This is the second of three postings where I provide a brief overview of top trending web 2.0 tools which are not covered in the book The Cybrarian’s Web An A – Z Guide to 101 Free Web 2.0 Tools and Other Resources. Please feel free to e-mail me (email@example.com) similar tools you have discovered which are useful for libraries.
Logging into your account on multiple social platforms takes up a lot of time and requires organization and daily management. Hootsuite, described in some circles as the leading social media management tool, can assist in this effort as it allows users to manage multiple social media accounts from within one application and also analyzes social media traffic.
Tool @ work in Libraries: The New York Public Library publicized a case study on its use of HootSuite to “coordinate a decentralized team of contributors and help manage a multitude of social profiles”. Use of this tool has paid dividends in NYPL efforts to maintain an online presence as the leading public library on Facebook and Twitter worldwide.
Pinterest is a virtual pin board-style social sharing website that allows users to create, organize, manage and share theme-based image collections. It is one of the fastest growing online services currently available. Users (reportedly, the majority of whom are female) have been innovative, using the site to “pin” images to their pinboards, reflecting their professional and personal interests (hobbies, special events, new recipes, travel guides). Visitors to the site can browse a library of pinboards created by other users and ‘re-pin’ their favorite images to their personal pinboards. Pinterest’s mission as stated on the website is to “connect everyone in the world through the ‘things’ they find interesting”.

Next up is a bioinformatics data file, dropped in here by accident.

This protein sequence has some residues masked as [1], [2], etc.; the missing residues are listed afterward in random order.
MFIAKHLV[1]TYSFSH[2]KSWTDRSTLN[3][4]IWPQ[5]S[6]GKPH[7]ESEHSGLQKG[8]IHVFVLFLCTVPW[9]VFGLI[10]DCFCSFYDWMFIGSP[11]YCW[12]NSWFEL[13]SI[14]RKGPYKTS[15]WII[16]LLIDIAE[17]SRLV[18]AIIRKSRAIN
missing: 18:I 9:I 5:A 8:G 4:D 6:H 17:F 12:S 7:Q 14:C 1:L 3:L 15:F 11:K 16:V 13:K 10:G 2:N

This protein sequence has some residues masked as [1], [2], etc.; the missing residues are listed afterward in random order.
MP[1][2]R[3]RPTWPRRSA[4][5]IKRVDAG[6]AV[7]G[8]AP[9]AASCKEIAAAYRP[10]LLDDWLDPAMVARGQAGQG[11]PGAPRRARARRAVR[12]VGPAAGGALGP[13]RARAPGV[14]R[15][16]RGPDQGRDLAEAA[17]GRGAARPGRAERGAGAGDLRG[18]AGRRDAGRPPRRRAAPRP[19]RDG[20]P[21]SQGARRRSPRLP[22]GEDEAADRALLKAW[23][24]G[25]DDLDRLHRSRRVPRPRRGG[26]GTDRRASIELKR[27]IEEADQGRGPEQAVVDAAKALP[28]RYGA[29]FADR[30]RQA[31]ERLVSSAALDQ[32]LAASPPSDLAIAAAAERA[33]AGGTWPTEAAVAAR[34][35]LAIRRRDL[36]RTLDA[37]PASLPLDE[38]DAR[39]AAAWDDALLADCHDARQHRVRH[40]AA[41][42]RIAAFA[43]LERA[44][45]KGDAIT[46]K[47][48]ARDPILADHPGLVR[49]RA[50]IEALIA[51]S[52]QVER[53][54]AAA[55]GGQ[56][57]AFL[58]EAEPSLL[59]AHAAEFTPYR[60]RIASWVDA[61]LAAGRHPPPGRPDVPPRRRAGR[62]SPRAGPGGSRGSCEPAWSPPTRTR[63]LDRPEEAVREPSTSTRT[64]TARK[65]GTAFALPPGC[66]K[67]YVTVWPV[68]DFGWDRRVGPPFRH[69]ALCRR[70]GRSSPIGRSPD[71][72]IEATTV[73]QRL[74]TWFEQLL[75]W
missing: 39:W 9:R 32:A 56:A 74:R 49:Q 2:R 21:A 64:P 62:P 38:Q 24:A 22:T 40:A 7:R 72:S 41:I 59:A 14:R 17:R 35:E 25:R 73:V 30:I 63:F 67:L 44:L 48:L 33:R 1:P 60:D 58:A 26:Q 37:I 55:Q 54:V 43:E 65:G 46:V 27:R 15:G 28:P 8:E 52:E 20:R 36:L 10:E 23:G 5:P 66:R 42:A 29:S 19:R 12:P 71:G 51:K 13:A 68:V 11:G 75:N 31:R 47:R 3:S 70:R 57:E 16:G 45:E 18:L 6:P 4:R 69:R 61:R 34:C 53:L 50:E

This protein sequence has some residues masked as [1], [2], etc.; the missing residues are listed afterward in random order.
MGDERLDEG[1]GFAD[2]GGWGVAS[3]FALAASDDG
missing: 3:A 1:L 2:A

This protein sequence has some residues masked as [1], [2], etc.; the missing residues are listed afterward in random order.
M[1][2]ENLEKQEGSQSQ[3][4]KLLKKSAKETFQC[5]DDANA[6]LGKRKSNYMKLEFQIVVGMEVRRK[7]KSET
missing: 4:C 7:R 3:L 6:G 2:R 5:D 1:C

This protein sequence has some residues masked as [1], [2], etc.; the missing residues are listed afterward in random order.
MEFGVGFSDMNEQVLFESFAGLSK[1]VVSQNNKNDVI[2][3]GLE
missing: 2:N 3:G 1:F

Tool @ work in Libraries: Visit these Pinterest sites developed by libraries to promote collections, services and programs:
- New York Public Library pinterest.com/nypl/
- Fullerton Public Library pinterest.com/fullertonpl/
- Omaha Public Library pinterest.com/omahalibrary/
Many of us can confess to ’googling’ our name, using Google as a tool to track online activities such as publishing, workshop and conference presentations, blogs maintained, memberships in social networks and citations of our work. In a nutshell, keeping track of all the information on the internet which reflects our professional and personal lives. BrandYourself approaches this activity from the other end, helping you to control content found on Google, Yahoo!, Bing and other search engines as well as popular social networks (LinkedIn, Twitter, and Facebook) when someone (colleagues, prospective clients and employers) searches your name.
Tool @ work in Libraries: Promote this service as an online service useful for managing one’s professional online reputation.